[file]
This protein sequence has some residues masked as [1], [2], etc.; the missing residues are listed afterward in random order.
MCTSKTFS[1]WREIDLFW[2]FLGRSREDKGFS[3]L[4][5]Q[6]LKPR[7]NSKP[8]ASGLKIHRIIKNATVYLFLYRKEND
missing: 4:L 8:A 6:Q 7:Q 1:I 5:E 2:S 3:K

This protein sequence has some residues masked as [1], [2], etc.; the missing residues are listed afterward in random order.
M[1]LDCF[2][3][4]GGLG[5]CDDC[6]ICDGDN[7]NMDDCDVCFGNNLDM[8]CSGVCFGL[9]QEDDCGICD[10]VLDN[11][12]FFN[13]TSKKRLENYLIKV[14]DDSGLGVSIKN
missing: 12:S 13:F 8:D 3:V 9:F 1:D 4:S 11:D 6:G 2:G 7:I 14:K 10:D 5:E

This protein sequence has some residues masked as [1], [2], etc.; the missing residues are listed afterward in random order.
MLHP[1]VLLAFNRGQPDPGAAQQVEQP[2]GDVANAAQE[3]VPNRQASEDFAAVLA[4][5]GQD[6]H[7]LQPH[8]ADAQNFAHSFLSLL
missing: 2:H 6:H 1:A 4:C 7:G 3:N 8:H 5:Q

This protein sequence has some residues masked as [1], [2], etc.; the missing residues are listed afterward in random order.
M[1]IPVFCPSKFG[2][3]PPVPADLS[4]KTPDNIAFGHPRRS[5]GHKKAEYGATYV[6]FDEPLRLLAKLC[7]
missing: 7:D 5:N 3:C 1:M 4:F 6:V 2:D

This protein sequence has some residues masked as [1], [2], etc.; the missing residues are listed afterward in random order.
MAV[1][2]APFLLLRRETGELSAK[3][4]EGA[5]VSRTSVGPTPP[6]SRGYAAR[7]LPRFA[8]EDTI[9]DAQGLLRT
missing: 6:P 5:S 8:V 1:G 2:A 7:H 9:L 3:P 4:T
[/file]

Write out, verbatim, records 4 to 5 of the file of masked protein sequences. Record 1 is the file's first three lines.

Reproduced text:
This protein sequence has some residues masked as [1], [2], etc.; the missing residues are listed afterward in random order.
M[1]IPVFCPSKFG[2][3]PPVPADLS[4]KTPDNIAFGHPRRS[5]GHKKAEYGATYV[6]FDEPLRLLAKLC[7]
missing: 7:D 5:N 3:C 1:M 4:F 6:V 2:D

This protein sequence has some residues masked as [1], [2], etc.; the missing residues are listed afterward in random order.
MAV[1][2]APFLLLRRETGELSAK[3][4]EGA[5]VSRTSVGPTPP[6]SRGYAAR[7]LPRFA[8]EDTI[9]DAQGLLRT
missing: 6:P 5:S 8:V 1:G 2:A 7:H 9:L 3:P 4:T